The Night Horses
are stalled between sleep and dreaming.
In the steading they lower their massive heads
to the earth’s nod. In darkness
white-faced Clydesdales lip at nothing.
Below a halo of bats they rest their load
of feather and bone and horn. They hear,
don’t hear, the scrape of shoes, as a gelding shunts
his weight to tilt the other haunch.
Their slow brains orbit the tracks and rigs
breathing in water, heather, grasses.
Sometimes through the slats above their heads
they watch the burn and tremor of the stars.
(by Jean Atkin from Not Lost Since Last Time Oversteps Books 2013)
Jean Atkin works as a writer and educator, and lives in Shropshire.
by Colin Will
Difficult to know what a horse thinks,
but sometimes it’s obvious,
like that stallion on the choir’s French tour,
our outing to the national stud of France.
Must have caught a whiff of mare
and that huge schlong emerged, embarrassing
the sopranos, and some of the tenors.
Other times, in a cold field
wearing a stiff canvas rug
against rain driven by a gale,
they stand still, mute, for hours.
You imagine their thoughts running slow,
then the shutter blinks –
and don’t they have beautiful lashes? –
the most stoic of beasts.
When I was young, the next field
was full of ponies, and I watched them,
talked to them, rubbing their necks,
avoiding their teeth, getting my hands
black and sticky from dirt and dried sweat,
the pungent smell of them, their love
of Polo mints, their crunching, sucking sounds,
head nods, soft whiskery mouths.
Time came when they’d stroll over
to the fence when I arrived
and I knew the pecking order –
who must be fed first, who last,
who never. I don’t know why
they were kept in the field –
nobody rode them, groomed them –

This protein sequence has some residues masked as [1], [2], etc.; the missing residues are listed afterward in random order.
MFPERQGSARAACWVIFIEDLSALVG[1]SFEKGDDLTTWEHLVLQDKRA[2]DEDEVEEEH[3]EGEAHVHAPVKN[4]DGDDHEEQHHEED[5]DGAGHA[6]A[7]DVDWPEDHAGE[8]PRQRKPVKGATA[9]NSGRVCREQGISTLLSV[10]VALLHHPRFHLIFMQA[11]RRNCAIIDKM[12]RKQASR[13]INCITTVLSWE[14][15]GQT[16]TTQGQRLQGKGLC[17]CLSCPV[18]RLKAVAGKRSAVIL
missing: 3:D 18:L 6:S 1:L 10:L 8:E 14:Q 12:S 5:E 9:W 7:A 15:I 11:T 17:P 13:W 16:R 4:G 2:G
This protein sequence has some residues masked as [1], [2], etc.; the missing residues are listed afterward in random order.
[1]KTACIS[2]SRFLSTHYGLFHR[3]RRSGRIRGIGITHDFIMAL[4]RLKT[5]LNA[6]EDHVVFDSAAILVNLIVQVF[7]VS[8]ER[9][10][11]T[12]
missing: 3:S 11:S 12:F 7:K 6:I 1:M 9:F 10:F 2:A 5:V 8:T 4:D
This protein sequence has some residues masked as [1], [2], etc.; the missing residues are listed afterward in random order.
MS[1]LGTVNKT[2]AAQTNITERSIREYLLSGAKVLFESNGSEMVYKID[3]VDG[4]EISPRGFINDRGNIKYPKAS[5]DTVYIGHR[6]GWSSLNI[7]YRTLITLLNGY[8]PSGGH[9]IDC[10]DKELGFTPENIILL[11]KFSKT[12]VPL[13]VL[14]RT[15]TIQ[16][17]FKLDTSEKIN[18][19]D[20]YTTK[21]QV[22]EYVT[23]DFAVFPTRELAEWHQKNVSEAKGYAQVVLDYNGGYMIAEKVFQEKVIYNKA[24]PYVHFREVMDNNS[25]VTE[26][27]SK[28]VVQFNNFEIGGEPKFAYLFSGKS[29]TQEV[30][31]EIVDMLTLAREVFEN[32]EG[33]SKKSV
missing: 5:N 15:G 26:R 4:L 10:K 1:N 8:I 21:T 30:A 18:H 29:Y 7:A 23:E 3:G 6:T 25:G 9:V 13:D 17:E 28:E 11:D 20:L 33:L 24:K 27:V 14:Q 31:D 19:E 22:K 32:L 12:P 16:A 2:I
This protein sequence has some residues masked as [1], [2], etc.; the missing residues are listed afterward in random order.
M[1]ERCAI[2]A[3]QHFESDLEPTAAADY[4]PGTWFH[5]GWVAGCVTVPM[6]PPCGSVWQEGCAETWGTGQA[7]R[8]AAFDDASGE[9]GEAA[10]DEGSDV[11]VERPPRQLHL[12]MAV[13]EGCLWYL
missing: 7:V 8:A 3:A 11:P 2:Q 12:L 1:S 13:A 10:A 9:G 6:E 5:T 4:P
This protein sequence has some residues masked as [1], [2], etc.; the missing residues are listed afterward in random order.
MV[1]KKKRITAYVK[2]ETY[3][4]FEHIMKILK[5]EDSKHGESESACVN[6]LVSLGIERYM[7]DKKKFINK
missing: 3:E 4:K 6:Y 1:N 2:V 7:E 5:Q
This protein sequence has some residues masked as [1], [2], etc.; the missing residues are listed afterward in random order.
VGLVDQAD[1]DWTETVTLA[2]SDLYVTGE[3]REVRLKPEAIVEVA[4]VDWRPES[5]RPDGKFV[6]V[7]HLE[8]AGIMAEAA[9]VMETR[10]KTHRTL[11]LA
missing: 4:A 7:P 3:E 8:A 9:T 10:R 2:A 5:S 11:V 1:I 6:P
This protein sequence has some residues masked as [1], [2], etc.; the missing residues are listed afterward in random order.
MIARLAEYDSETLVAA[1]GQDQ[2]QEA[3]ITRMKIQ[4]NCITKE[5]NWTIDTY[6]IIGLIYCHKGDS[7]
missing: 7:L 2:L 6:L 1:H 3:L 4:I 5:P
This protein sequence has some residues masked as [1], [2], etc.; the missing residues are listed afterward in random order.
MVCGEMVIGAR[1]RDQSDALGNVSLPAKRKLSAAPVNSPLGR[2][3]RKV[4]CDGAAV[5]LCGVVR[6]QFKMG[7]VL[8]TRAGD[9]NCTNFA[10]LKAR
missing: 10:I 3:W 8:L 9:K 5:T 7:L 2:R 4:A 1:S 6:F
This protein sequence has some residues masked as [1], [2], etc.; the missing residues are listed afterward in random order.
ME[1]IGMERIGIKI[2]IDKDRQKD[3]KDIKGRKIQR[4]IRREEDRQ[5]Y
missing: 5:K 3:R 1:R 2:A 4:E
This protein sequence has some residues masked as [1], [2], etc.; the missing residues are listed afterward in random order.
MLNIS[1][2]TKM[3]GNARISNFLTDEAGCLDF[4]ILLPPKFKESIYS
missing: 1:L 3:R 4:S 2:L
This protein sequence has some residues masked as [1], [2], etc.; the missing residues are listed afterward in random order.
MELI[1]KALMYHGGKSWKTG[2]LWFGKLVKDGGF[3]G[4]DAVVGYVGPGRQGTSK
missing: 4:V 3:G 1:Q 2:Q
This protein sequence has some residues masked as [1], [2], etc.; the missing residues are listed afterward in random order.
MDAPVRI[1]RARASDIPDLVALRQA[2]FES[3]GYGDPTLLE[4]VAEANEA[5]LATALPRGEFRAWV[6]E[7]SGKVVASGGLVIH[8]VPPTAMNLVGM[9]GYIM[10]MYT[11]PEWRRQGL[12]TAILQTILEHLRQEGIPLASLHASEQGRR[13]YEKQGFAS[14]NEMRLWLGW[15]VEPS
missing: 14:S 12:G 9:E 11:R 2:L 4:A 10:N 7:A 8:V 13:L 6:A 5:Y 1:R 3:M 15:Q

but I spoke, and they listened;
Watch them run, warm Spring day,
new pasture, good company,
for the horse is nothing if not
in a herd. Know horse joy.
Colin Will is a poet and publisher living in Dunbar. He has had six collections published, the latest being The Propriety of Weeding (Red Squirrel, 2012). A new collection of haibun written at Hawthornden, The Book of Ways, is coming in autumn.
by Ailsa Holland
The horses are proof that this is heaven.
They graze on the other side of the river
which runs just out of sight, like a secret.
All around is the green of our dreams
and daisies for a lifetime of picnics, more.
We talk our way towards the ruin,
then stop and turn. Horses!
And on the horizon, the spires, wishing.
I follow their tracks with the arrow-shaped centres
and up ahead through the blizzard spot two legs,
then a crowd of legs. A sheep bleats but it ‘s not one of them.
The steam of their breath, the smell of their fur
and their droppings draw me toward their warmth –
manes and tails slicked with melting snow. As I draw closer
their nostrils quiver; their whiskers clink with frost.
The herd encircles me. We stand and watch each other.
When I speak to them their ears swivel.
I want to touch their bay and charcoal coats
but as I stretch my hand toward them
they move aside as if I have betrayed myself.
I stop to look back and they are nibbling gorse.
Starlings exclaim as if the falling snow spoke.
Rebecca Gethin’s most recent book is A Handful of Water, published Feb 2013, Cinnamon Press
by Ken Taylor
the foaling season is greeted with the warm
receptions. each small dark place a receiving
area: first word then tongue then an opening
moistens & lets in. it was all crafted to ripen
into title during the evolutions & discarding:
picks among bric-a-brac at low tide & simple
syrup & spurious children & kitchen smells &
the temperatures: all a gesture towards song.
made to show teeth to keep the job, hens
articulate coffee regular & shoulder against
snow: wish for cord blood bank. wish for 17
hands. down the stretch, dogwoods still pull
focus: charisma gathered early for the taste
of pink & white. stakes winner licks new hide.
(from first the trees, now this Three Count Pour 2013 & Carolina Quarterly Spring/Summer 2012)
Ken Taylor @heyclown